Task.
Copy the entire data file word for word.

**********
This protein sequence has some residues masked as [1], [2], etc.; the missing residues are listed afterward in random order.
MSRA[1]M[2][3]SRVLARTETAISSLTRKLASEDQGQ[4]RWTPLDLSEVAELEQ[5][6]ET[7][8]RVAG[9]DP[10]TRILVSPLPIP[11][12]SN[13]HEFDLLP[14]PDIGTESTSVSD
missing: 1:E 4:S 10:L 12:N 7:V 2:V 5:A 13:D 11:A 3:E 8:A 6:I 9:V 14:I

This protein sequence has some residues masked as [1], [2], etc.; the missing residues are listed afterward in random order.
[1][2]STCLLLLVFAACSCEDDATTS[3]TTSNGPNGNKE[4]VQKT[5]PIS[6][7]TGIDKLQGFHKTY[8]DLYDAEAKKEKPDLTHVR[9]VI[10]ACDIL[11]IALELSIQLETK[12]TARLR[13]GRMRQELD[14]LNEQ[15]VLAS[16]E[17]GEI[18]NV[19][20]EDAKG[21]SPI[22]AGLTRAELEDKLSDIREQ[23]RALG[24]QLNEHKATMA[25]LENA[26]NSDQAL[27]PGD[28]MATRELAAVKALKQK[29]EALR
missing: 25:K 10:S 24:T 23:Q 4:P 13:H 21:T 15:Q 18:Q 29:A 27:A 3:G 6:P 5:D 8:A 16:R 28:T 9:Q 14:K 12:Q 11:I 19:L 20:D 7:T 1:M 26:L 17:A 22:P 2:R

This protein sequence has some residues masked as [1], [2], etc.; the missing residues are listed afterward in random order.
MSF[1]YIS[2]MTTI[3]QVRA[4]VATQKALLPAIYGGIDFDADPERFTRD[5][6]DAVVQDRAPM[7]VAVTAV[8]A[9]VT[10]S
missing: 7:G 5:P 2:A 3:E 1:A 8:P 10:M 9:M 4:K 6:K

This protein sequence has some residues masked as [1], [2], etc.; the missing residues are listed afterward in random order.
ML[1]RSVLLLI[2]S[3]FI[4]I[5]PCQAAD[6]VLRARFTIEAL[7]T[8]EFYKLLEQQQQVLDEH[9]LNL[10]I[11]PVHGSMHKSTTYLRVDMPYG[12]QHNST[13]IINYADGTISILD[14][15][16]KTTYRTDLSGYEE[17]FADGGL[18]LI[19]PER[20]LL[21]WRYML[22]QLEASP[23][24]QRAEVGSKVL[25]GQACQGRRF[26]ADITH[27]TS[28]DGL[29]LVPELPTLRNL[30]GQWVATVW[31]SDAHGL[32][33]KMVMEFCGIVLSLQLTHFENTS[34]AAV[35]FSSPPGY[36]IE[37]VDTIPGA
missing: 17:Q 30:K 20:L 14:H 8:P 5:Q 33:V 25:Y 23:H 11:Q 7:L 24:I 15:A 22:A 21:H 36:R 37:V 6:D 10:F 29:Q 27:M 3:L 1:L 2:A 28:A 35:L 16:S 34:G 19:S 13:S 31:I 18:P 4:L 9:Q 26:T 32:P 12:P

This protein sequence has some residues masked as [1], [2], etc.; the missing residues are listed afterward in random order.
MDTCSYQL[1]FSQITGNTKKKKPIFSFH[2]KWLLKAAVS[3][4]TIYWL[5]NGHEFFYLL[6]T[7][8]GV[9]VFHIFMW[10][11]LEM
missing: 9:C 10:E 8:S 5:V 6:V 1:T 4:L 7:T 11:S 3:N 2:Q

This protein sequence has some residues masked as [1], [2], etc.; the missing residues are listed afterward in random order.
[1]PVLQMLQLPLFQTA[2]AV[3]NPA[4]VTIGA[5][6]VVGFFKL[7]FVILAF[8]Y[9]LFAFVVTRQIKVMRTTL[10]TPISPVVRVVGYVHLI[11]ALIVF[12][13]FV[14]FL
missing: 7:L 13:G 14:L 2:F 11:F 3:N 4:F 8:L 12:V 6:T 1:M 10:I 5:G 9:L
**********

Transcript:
This protein sequence has some residues masked as [1], [2], etc.; the missing residues are listed afterward in random order.
MSRA[1]M[2][3]SRVLARTETAISSLTRKLASEDQGQ[4]RWTPLDLSEVAELEQ[5][6]ET[7][8]RVAG[9]DP[10]TRILVSPLPIP[11][12]SN[13]HEFDLLP[14]PDIGTESTSVSD
missing: 1:E 4:S 10:L 12:N 7:V 2:V 5:A 13:D 11:A 3:E 8:A 6:I 9:V 14:I

This protein sequence has some residues masked as [1], [2], etc.; the missing residues are listed afterward in random order.
[1][2]STCLLLLVFAACSCEDDATTS[3]TTSNGPNGNKE[4]VQKT[5]PIS[6][7]TGIDKLQGFHKTY[8]DLYDAEAKKEKPDLTHVR[9]VI[10]ACDIL[11]IALELSIQLETK[12]TARLR[13]GRMRQELD[14]LNEQ[15]VLAS[16]E[17]GEI[18]NV[19][20]EDAKG[21]SPI[22]AGLTRAELEDKLSDIREQ[23]RALG[24]QLNEHKATMA[25]LENA[26]NSDQAL[27]PGD[28]MATRELAAVKALKQK[29]EALR
missing: 25:K 10:S 24:T 23:Q 4:P 13:H 21:T 15:Q 18:Q 29:A 27:A 3:G 6:P 5:D 8:A 16:R 28:T 9:Q 14:K 12:Q 11:I 19:L 20:D 7:T 1:M 26:L 17:A 22:P 2:R

This protein sequence has some residues masked as [1], [2], etc.; the missing residues are listed afterward in random order.
MSF[1]YIS[2]MTTI[3]QVRA[4]VATQKALLPAIYGGIDFDADPERFTRD[5][6]DAVVQDRAPM[7]VAVTAV[8]A[9]VT[10]S
missing: 7:G 5:P 2:A 3:E 1:A 8:P 10:M 9:M 4:K 6:K

This protein sequence has some residues masked as [1], [2], etc.; the missing residues are listed afterward in random order.
ML[1]RSVLLLI[2]S[3]FI[4]I[5]PCQAAD[6]VLRARFTIEAL[7]T[8]EFYKLLEQQQQVLDEH[9]LNL[10]I[11]PVHGSMHKSTTYLRVDMPYG[12]QHNST[13]IINYADGTISILD[14][15][16]KTTYRTDLSGYEE[17]FADGGL[18]LI[19]PER[20]LL[21]WRYML[22]QLEASP[23][24]QRAEVGSKVL[25]GQACQGRRF[26]ADITH[27]TS[28]DGL[29]LVPELPTLRNL[30]GQWVATVW[31]SDAHGL[32][33]KMVMEFCGIVLSLQLTHFENTS[34]AAV[35]FSSPPGY[36]IE[37]VDTIPGA
missing: 17:Q 30:K 20:L 14:H 8:P 5:Q 33:V 25:Y 23:H 11:Q 7:L 24:I 15:A 22:A 21:H 36:R 37:V 6:D 10:F 29:Q 27:M 3:L 1:L 2:A 28:A 35:L 16:S 34:G 19:S 13:S 31:I 18:P 4:L 9:Q 26:T 32:P 12:P

This protein sequence has some residues masked as [1], [2], etc.; the missing residues are listed afterward in random order.
MDTCSYQL[1]FSQITGNTKKKKPIFSFH[2]KWLLKAAVS[3][4]TIYWL[5]NGHEFFYLL[6]T[7][8]GV[9]VFHIFMW[10][11]LEM
missing: 9:C 10:E 8:S 5:V 6:V 1:T 4:L 7:T 11:S 3:N 2:Q

This protein sequence has some residues masked as [1], [2], etc.; the missing residues are listed afterward in random order.
[1]PVLQMLQLPLFQTA[2]AV[3]NPA[4]VTIGA[5][6]VVGFFKL[7]FVILAF[8]Y[9]LFAFVVTRQIKVMRTTL[10]TPISPVVRVVGYVHLI[11]ALIVF[12][13]FV[14]FL
missing: 7:L 13:G 14:L 2:F 11:F 3:N 4:F 8:L 12:V 6:T 1:M 10:I 5:G 9:L